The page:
As for what old Ira Rutledge had meant, no less than what Uncle Gil meant ...
The questions in his mind, far from being answered, were not even fully formulated. After crossing the ocean, he had gone by train from New York to Cincinnati for the slow journey by boat to his native city. Why was he doing this? Why did he think it necessary? Had the destiny of Dave and Serena Hobart, that strangely contrasted brother and sister, in some fashion become entwined with his own? Considering that his grandfather had once been so close a friend of old Commodore Hobart, their grandfather ...
Or it may have been so unexpected, half-frantic a letter from Dave.
On the Bayou Queen's sun deck, under smoke blown wide from her single chimney, Jeff Caldwell found his thoughts moving back not only over the past day or month, but over the past ten years. After all, how little he really knew either of New Orleans or of the relatives and friends of his extreme youth! How little time he had spent there!
Northern preparatory school from an early age, with only Christmas vacations at home. His father had died in '13, his mother a year later; he and Uncle Gil had sold the Caldwell house in the Garden District. Then, despite all his trouble with mathematics, he was admitted to Yale. He had not finished his junior year at New Haven when in April, just over a decade ago, the United States entered what must forever be called the Great War.
"You'll do, I suppose," Uncle Gil commented, "what you think you ought to do; or, rather, what you think you want to do. If I were a younger man, I should probably be damned fool enough to do it too."
And so, combining Creole Bethune with Anglo-Saxon Caldwell, Jeff had enlisted. First the long grind of basic training, then the long grind of officer's training; always, for one reason or another, some delay. Easy-going, imaginative, Second Lieutenant Jeffrey Caldwell was shipped to France. He had not yet gone to the front, never having heard guns fired in anger, when news of the false armistice immediately preceded news of the true armistice in the second week of November, 1918.
Shipped home to be demobilized the following May, Jeff afterwards went to New Orleans for a conference about his future. Gilbert Bethune had always resolutely refused to touch the family financial affairs.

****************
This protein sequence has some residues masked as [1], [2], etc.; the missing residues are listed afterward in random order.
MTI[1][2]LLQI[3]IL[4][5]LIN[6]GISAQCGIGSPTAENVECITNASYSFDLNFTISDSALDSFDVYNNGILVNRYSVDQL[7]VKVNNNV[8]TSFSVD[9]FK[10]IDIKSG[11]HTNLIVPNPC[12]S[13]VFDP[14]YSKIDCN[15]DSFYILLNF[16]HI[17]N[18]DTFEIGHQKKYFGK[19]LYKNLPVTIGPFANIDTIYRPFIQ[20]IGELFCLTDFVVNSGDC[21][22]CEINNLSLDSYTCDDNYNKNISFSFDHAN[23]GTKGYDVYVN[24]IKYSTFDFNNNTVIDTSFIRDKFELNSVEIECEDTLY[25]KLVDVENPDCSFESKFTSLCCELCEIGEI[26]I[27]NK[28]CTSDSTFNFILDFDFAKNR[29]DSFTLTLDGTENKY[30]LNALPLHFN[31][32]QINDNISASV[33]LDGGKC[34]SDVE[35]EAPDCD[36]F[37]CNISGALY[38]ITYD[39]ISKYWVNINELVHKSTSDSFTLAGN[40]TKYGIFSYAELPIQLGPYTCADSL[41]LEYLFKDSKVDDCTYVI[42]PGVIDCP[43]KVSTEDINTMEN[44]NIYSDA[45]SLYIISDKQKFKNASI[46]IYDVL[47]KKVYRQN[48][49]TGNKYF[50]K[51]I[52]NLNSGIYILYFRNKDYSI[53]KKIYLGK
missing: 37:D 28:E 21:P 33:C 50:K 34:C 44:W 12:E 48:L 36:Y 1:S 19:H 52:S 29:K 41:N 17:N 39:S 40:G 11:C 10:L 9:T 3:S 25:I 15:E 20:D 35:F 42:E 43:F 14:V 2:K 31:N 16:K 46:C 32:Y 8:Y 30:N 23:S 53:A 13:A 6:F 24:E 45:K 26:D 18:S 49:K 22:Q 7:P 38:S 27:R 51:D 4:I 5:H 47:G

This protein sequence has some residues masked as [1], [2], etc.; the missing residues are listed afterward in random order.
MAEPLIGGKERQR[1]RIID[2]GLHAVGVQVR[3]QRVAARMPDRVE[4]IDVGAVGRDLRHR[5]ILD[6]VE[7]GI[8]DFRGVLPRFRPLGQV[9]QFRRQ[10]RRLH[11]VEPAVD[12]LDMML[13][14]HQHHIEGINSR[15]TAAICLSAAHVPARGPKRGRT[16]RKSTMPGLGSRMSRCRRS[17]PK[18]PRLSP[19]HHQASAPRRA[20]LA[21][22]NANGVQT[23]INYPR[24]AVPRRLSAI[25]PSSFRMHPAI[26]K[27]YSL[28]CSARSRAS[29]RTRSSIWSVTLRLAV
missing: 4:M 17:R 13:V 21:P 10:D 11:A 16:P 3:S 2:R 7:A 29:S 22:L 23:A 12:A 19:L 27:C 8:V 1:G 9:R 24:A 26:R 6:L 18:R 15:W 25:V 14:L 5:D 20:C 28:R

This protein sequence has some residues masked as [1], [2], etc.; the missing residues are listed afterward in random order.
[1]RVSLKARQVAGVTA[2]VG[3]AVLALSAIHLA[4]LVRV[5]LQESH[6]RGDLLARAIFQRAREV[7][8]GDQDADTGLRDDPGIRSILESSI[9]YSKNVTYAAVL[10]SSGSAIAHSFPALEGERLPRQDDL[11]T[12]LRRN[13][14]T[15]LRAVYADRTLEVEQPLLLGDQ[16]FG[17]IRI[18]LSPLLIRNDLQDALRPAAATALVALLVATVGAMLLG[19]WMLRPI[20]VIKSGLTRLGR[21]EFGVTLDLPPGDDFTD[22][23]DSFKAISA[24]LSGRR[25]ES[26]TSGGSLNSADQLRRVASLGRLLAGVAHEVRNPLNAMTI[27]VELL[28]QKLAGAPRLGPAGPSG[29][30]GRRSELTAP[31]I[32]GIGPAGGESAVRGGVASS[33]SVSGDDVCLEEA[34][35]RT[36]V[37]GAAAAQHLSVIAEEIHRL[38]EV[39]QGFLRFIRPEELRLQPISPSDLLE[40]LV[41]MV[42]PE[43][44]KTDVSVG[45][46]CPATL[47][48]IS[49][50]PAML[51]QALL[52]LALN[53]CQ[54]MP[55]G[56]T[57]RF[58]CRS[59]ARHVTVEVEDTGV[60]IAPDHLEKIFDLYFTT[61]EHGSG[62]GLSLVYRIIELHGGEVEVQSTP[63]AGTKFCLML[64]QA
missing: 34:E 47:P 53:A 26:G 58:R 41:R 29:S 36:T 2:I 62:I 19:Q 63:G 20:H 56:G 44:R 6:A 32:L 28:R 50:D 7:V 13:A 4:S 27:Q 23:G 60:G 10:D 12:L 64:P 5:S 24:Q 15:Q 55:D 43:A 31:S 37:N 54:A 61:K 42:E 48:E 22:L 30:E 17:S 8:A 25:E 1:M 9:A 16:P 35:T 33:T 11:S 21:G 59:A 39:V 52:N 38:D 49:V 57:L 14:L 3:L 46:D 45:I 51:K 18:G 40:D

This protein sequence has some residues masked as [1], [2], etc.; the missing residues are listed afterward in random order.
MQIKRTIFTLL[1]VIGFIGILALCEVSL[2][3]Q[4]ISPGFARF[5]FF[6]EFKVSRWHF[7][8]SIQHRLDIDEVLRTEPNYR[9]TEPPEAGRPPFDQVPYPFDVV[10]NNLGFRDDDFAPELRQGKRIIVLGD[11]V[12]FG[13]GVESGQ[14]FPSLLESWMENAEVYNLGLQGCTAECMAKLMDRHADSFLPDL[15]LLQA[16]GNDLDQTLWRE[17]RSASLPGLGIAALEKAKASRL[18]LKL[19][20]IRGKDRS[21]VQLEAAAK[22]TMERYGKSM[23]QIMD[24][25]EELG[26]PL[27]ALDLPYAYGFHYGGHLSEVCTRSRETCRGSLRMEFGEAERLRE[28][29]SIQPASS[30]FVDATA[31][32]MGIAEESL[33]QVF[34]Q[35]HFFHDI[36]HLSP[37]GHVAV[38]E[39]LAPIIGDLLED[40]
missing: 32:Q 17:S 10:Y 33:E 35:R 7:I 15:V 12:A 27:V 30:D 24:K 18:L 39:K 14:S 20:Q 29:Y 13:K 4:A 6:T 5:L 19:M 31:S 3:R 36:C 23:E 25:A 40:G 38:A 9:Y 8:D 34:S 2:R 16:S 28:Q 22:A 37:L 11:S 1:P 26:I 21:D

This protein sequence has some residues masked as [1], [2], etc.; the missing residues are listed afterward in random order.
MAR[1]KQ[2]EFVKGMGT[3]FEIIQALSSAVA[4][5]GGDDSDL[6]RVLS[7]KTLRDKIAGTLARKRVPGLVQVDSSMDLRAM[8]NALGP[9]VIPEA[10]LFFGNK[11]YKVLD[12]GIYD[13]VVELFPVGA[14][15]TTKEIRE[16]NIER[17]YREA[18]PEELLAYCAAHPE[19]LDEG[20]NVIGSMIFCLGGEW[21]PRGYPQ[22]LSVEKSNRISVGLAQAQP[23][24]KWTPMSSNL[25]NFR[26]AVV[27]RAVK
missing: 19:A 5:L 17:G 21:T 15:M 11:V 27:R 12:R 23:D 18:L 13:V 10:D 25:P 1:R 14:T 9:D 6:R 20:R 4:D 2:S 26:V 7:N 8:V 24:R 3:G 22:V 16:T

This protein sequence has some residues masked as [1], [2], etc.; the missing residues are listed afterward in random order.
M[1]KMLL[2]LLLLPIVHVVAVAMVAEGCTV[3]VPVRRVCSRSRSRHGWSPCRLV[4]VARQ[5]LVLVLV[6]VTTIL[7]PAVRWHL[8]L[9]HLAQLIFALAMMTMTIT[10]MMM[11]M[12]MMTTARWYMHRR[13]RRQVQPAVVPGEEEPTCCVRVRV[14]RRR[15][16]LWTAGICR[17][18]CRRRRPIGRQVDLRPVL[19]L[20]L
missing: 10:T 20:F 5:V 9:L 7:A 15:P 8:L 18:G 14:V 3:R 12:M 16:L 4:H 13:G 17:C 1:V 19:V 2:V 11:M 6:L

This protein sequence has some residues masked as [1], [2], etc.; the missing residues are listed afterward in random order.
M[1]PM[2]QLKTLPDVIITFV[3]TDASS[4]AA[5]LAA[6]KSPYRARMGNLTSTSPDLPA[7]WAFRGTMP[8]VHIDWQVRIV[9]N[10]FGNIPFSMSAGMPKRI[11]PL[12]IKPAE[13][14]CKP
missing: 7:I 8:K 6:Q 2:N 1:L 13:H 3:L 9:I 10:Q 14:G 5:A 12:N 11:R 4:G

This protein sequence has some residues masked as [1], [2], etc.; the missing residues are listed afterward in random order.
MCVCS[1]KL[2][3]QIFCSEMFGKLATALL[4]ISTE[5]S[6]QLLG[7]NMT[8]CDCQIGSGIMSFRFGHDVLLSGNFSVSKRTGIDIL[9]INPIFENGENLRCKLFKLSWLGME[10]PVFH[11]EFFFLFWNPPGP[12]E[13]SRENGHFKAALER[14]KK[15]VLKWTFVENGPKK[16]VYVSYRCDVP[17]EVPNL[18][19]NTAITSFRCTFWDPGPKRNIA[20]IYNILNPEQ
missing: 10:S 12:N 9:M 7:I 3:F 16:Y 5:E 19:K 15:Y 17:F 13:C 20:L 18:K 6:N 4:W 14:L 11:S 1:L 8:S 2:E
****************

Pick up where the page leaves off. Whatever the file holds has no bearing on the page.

"When any lawyer tries to handle his own family's finances," said Uncle Gil, "it means friction at best and bad blood at worst. Let Ira Rutledge deal with it, as he always has."
But Uncle Gil had sat in on the conference about his nephew's future. Jeff never forgot that day in 1919: himself not quite twenty-five, Uncle Gil lean and hatchet-faced at just on forty, Ira Rutledge lean and grizzled at what then seemed an advanced age, the perfect picture of a family lawyer who advised so many of the well-to-do, in Mr. Rutledge's dusty office above Canal Street.
"Now that we can take up our normal lives again, Jeff," the family lawyer said, "you'll be returning to New Haven?"
"No, I think not. They shouldn't have admitted me to begin with, and I can never graduate."
"But your academic record—!"
"Yes, that's what I mean."
"My dislike of mathematics or any form of science, sir, isn't mere dislike. It's full-blown hatred and lack of aptitude that today they'd call pathological. What difference how high a grade I make in English or history if I can't understand the simplest algebraic problem or proposition in geometry, let alone the more advanced math (plus one science) I need even to take an arts degree? Rightly or wrongly, taking a degree seems of no importance at all."
"Well, what do you intend to do?"
"What about finances, Mr. Rutledge? How's Dixieland Tobacco?"
Mr. Rutledge assured him that Dixieland Tobacco had never been in better shape, and that (always within reason, of course) whatever sum he required could be paid in monthly at the bank of his choice.
"I'm afraid I must still ask, my boy, what you intend to do."
"Live abroad for a while, I think. With a base in Paris, but visiting London as often as possible."
"Of course," Ira Rutledge said drily, "there's no real reason why you should work."
"Oh, I intend to work, sir, though some mightn't call it that."
"Just as you please. What do you want to do?"
"I want to write historical romances, as I always have. Swashbuckling stuff, not altogether free of gadzookses or the like, but at least historically accurate. France and England are ideal backgrounds for that. There's one other kind of novel I'd rather like to try, though I don't think I ever can."